On Wednesday, Mexican lawmakers became the first government body to ratify the United States-Mexico-Canada Agreement. This trade agreement will replace NAFTA and will continue open trade between the three countries.
United States Trade Representative Robert Lighthizer said, “The USMCA is the strongest and most advanced trade agreement ever negotiated. It is good for the United States, Mexico, and Canada in a way that truly benefits our workers, farmers, and businesses. The USMCA’s ratification by Mexico is a crucial step forward, and I congratulate President López Obrador and the Mexican Senate on this historic achievement.”
After an overwhelming majority vote from Mexico’s Senate (114-4), the trade deal is now waiting on approval from lawmakers in the United States and Canada.
President Trump tweeted on Wednesday, “Congratulations to President Lopez Obrador — Mexico voted to ratify the USMCA today by a huge margin. Time for Congress to do the same here!”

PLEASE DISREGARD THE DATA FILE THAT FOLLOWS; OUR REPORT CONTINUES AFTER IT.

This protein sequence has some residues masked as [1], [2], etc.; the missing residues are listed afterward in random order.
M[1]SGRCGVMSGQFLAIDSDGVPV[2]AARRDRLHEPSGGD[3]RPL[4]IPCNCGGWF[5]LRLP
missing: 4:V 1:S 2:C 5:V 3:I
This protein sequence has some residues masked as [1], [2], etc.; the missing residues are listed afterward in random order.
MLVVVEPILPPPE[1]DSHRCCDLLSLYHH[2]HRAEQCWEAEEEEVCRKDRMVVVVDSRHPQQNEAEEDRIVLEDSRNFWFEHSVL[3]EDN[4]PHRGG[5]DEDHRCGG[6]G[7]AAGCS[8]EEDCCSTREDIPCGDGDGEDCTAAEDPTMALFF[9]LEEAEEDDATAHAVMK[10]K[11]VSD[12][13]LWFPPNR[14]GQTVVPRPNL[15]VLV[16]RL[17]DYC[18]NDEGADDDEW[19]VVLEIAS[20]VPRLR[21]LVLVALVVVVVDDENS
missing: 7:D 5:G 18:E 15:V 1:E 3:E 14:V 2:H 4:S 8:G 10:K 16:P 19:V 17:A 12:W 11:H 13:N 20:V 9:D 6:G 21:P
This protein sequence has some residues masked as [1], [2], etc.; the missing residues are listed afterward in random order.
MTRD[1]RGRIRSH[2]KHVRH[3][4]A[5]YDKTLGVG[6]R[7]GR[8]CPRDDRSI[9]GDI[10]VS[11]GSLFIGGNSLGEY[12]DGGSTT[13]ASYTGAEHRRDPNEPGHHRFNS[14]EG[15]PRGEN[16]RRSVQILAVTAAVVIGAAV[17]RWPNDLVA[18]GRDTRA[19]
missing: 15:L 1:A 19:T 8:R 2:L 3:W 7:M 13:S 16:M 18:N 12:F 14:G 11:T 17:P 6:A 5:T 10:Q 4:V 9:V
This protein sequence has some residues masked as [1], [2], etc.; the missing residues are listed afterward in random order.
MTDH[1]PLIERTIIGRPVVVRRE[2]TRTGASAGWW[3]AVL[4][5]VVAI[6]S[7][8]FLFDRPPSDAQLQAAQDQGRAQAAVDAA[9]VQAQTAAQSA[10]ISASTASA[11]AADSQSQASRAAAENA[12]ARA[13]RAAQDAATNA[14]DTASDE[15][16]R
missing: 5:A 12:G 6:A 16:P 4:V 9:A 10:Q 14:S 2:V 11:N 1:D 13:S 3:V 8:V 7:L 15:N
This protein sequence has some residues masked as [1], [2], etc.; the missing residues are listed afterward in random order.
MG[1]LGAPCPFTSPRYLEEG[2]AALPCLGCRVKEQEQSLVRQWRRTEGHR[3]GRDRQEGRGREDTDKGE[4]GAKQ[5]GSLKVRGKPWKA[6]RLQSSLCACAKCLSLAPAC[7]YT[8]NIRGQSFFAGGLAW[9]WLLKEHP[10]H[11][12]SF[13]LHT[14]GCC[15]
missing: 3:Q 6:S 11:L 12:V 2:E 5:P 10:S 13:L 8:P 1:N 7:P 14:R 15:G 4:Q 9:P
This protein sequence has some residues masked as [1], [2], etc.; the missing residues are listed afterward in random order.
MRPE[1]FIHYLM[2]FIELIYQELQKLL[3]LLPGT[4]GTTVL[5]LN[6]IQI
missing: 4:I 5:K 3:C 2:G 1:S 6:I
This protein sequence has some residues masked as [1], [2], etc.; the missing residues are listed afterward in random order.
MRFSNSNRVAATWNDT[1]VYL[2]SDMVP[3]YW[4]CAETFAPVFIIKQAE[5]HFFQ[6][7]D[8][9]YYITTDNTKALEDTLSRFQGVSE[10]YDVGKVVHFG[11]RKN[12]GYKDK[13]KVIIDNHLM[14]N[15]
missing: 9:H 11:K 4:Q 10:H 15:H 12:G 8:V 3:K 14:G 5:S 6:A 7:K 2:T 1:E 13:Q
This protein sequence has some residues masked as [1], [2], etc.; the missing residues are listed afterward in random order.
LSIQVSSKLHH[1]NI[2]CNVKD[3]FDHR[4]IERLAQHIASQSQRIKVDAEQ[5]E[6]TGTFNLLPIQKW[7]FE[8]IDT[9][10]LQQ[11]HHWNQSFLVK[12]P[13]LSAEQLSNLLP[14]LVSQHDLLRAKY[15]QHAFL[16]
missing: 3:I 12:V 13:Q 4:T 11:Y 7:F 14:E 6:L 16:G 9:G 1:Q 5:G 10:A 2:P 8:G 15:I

Nearly 1,000 groups representing the U.S. food and agriculture value chain at the national, state and local levels have called on Congress to support the ratification of the U.S.-Mexico-Canada Agreement. In the letter, the groups noted the International Trade Commission estimates the new agreement will add $68.2 billion to annual gross domestic product.
“Over the last 25 years, U.S. food and agricultural exports to Canada and Mexico have more than quadrupled under NAFTA – growing from $9 billion in 1993 to nearly $40 billion in 2018. NAFTA has significantly helped create a reliable, high-quality supply of food products for U.S. consumers, while supporting more than 900,000 American jobs in food and agriculture and related sectors of the economy,” the groups wrote. “USMCA builds on the success of the NAFTA agreement, and will ultimately lead to freer markets and fairer trade.”
“Prior to the NAFTA, state intervention and import tariffs kept U.S. wheat exports to the Mexican market very low,” stated National Association of Wheat Grower President and Lavon, TX Farmer Ben Scholz. “When NAFTA was implemented, tariffs on U.S. wheat went to zero, allowing the market to grow expeditiously. Now, Mexico consistently serves as the second largest market for U.S. wheat exports.”